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PLoS One. 2013;8(4):e60179. doi: 10.1371/journal.pone.0060179. Epub 2013 Apr 2.

Actin polymerization negatively regulates p53 function by impairing its nuclear import in response to DNA damage.

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  • 1Key Laboratory of Molecular Epigenetics of MOE and the Institute of Genetics and Cytology, Northeast Normal University, Changchun, Jilin, China.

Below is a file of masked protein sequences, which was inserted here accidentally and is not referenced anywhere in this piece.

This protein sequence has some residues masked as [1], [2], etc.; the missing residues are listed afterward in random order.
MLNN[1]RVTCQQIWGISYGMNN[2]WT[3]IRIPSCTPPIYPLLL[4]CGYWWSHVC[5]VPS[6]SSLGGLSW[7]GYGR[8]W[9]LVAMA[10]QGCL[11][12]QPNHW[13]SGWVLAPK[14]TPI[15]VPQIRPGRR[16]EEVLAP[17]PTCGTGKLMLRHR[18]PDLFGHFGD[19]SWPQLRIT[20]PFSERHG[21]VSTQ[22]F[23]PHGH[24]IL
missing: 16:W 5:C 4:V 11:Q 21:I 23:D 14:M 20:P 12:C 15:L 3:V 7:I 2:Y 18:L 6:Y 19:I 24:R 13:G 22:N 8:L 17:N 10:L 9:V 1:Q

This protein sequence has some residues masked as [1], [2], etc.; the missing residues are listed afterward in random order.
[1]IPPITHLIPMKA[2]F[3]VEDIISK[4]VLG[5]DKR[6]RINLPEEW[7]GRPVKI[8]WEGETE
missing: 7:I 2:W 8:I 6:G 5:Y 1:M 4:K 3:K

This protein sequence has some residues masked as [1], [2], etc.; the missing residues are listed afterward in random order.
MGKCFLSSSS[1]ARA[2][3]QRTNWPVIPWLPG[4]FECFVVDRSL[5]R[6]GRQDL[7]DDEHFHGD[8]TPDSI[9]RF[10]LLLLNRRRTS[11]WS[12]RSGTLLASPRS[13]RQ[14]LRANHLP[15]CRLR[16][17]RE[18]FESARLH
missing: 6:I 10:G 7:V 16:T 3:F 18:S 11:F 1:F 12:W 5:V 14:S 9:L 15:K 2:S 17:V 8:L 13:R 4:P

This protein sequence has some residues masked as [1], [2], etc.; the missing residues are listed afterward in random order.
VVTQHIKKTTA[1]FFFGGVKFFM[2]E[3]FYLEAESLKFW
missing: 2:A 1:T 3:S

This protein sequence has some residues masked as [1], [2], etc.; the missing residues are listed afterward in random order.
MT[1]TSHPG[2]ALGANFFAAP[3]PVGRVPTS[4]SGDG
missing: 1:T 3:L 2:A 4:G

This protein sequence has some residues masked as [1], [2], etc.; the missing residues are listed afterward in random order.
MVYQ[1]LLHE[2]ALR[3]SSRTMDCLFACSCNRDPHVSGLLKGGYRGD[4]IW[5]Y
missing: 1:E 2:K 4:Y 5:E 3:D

Actin, one of the most evolutionarily conservative proteins in eukaryotes, is distributed both in the cytoplasm and the nucleus, and its dynamics plays important roles in numerous cellular processes. Previous evidence has shown that actin interacts with p53 and this interaction increases in the process of p53 responding to DNA damage, but the physiological significance of their interaction remains elusive. Here, we show that DNA damage induces both actin polymerization and p53 accumulation. To further understand the implication of actin polymerization in p53 function, cells were treated with actin aggregation agent. We find that the protein level of p53 decrease. The change in p53 is a consequence of the polymeric actin anchoring p53 in the cytoplasm, thus impairing p53 nuclear import. Analysis of phosphorylation and ubiquitination of p53 reveals that actin polymerization promotes the p53 phosphorylation at Ser315 and reduces the stabilization of p53 by recruiting Aurora kinase A. Taken together, our results suggest that the actin polymerization serves as a negative modulator leading to the impairment of nuclear import and destabilization of p53. On the basis of our results, we propose that actin polymerization might be a factor participating in the process of orchestrating p53 function in response to DNA damage.

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